In the women's 4 x 100, the USA Red Team of Tianna Madison, Allyson Felix, Bianca Knight, and Carmelita Jeter displayed mid-season form - getting the stick around for a decisive and impressive win in 42.19, a new Penn Relays and Franklin Field record. The Americans vanquished the second-place Jamaican entry [43.31] which - admittedly sans VCB - was still formidable with reigning Oly 100 champ Shelley Ann Fraser-Pryce on the anchor. Let's hope this American quartet emerges from the Trials healthy and on the team. Ladies, keep honing those baton exchanges!

A meter-measured Distance Medley Relay was next as the crowd sensed another USA victory. The race turned into a domestic battle as the two American entries dueled at the front. An eye-popping 1:44.0 800 on the third leg by Nick Symmonds gave USA Red's anchor Bernard Lagat a clear lead over USA Blue's anchor Leo Manzano. The crowd readied itself for a showdown between two of the sport's greatest kickers. After covering the early gap, Manzano stalked Lagat as the pace slowly quickened. In full flight over the final furlong, Manzano had too much for Lagat down the stretch.. His 3:54.9 over the final 1600 gave USA Blue the win in 9:19.31 - .57 ahead of Lagat's Red quartet.

Employing the baseball admonition of never jinxing a no-hitter by mentioning it, the Franklin Field throng was not talking about the flawless beat-down the USA was putting on The World. But let's be clear: the Franklin Field fans were thinking about it as only the 4 x 400's - exclusive USA property - remained.

In the men's 4 x 400, the USA Red team was clearly trailing after the first two legs - causing many to wonder who in the crowd had been talking about the no-hitter. It was up to Bershawn Jackson and Lashawn Merritt to save the day. Batman did his part: his 44.2 on the third leg erased the USA deficit and allowed Merritt to start his anchor circuit right behind the Bahamas final runner. Merritt's experience allowed him to keep his poise, measure his effort, and swing wide off the final turn to seal the victory. Merritt's 44.8 brought the USA home in 3:00.15 - .41 ahead of the Bahamian team Had Merritt not shut it down over the final 20 meters, a sub-3:00 clocking would have been assured. Kirani James' superb sub-44 circuit - camouflaged in leg two of Grenada's 12th place effort - went largely unnoticed.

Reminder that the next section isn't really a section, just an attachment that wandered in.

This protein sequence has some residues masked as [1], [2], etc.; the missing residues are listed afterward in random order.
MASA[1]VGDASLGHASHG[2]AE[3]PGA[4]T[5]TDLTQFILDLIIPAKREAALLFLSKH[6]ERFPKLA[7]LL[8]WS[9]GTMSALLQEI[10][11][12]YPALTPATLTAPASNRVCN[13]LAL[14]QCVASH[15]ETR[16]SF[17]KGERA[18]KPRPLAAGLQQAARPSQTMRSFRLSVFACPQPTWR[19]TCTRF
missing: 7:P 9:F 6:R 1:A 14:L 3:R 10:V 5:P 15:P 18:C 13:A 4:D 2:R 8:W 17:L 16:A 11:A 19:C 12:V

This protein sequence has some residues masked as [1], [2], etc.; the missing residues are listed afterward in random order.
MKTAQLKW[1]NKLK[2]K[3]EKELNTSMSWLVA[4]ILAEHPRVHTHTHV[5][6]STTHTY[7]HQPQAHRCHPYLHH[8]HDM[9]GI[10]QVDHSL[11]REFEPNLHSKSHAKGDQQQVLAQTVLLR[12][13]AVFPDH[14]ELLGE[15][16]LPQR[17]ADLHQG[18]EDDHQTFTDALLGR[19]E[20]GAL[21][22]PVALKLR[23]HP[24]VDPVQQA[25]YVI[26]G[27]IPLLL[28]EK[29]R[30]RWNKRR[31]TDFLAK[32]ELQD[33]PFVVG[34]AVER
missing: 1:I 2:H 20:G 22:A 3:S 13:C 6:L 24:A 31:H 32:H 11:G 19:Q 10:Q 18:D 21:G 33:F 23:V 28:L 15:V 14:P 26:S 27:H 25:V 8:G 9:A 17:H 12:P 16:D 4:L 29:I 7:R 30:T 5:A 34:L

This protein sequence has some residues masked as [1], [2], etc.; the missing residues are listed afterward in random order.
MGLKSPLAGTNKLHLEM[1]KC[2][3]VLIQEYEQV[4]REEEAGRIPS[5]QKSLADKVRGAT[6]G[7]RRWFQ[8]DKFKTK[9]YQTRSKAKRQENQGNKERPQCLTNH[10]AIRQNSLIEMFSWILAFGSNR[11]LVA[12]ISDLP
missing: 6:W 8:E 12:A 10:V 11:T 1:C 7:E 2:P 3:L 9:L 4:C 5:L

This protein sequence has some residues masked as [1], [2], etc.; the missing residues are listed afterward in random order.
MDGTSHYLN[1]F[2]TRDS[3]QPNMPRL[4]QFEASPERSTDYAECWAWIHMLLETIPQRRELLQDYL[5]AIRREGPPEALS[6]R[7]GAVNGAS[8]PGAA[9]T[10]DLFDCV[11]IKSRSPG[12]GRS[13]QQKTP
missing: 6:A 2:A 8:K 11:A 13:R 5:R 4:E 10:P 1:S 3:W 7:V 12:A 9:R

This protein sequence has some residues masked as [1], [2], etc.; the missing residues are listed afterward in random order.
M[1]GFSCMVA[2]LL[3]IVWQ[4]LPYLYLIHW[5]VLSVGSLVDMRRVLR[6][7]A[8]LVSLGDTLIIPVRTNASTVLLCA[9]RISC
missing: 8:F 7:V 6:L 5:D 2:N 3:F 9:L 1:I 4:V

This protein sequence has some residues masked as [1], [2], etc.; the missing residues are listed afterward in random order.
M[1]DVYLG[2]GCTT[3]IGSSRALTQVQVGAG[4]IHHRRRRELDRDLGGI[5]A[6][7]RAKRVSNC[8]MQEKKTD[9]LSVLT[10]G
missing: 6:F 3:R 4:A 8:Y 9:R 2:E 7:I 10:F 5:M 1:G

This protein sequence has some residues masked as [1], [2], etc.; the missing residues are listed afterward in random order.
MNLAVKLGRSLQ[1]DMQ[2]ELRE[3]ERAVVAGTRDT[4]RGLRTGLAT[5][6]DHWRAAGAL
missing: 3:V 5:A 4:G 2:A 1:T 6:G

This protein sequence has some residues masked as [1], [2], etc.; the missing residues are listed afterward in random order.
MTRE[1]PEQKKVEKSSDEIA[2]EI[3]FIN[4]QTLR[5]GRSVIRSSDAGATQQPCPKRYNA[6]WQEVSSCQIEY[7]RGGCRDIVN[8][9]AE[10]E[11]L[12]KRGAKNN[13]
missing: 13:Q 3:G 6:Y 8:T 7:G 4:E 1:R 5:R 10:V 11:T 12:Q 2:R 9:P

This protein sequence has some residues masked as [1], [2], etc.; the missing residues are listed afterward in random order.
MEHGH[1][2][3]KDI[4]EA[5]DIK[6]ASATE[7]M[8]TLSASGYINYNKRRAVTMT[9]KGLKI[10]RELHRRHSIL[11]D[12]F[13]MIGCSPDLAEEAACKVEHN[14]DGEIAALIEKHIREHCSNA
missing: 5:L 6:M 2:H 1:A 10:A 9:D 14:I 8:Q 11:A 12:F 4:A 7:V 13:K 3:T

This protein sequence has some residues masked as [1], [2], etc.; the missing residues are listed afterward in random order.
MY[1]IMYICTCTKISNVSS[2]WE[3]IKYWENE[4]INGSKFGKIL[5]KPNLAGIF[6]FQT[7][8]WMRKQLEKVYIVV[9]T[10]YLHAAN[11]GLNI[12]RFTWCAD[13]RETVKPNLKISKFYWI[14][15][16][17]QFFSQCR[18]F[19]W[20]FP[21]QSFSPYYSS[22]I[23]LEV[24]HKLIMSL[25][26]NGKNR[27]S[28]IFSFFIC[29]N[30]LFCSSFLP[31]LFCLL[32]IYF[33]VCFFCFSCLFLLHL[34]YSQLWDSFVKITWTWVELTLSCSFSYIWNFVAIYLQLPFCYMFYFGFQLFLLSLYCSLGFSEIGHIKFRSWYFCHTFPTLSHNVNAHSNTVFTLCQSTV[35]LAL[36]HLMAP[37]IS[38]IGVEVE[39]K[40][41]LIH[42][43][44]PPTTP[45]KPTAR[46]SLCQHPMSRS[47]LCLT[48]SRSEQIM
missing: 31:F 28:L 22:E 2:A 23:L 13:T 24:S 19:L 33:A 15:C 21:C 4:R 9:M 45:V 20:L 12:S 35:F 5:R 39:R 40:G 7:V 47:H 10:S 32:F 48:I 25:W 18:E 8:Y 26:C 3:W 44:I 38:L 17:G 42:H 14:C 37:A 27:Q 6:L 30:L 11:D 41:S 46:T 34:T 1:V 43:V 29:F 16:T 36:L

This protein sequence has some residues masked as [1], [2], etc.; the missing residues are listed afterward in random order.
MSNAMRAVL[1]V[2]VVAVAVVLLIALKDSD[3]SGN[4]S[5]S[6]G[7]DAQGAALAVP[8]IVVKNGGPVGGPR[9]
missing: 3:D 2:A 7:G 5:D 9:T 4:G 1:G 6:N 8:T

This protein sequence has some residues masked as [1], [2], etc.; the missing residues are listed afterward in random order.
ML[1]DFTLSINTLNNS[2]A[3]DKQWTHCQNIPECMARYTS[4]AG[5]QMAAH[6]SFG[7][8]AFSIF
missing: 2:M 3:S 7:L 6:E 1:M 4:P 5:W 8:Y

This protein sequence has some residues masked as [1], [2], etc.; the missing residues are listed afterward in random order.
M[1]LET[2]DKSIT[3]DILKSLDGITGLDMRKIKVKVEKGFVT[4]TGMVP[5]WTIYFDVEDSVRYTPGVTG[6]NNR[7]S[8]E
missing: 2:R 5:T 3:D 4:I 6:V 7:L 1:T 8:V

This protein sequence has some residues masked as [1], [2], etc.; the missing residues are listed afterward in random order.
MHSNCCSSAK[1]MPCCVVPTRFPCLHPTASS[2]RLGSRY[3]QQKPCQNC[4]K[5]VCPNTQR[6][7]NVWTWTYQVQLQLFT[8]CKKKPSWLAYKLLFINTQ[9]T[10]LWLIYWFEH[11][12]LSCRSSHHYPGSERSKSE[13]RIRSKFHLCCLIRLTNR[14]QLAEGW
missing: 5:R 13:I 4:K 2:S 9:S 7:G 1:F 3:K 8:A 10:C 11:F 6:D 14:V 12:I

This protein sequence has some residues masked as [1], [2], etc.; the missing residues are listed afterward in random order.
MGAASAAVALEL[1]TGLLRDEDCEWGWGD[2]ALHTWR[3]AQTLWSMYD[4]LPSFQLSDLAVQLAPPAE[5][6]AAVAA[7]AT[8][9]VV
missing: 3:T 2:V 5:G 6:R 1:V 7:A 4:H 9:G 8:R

Now it was up to the women to close the show. The quartet of Francena McCorory, Allyson Felix, Natasha Hastings, and Sanya Richards-Ross, clearly superior on paper, ran just like they should. The first 3 legs - highlighted by Hastings 50.3 clocking - made it easy for Richards-Ross who could have glided the final lap.. But the 2008 anchor on the USA Olympic gold-medal-winning 4 x 400 team would give the adoring Franklin Field crowd her best. A baton flourish as she crossed the finish line signaled the completion of her anchor leg - covered in 49.5. And as Jamaica - over 5 seconds back - and the rest of the field trailed over the line, the public address announcer solemnly intoned, "USA: 6; The World: Nothing."

The Olympic Games are three months away. A long and winding road remains. But one thing is clear: a good number of America's top track & field athletes are off to a great start in the outdoor build-up to London.

RunBlogRun Some photographs on this site have been reproduced with permission from runblogrun.com.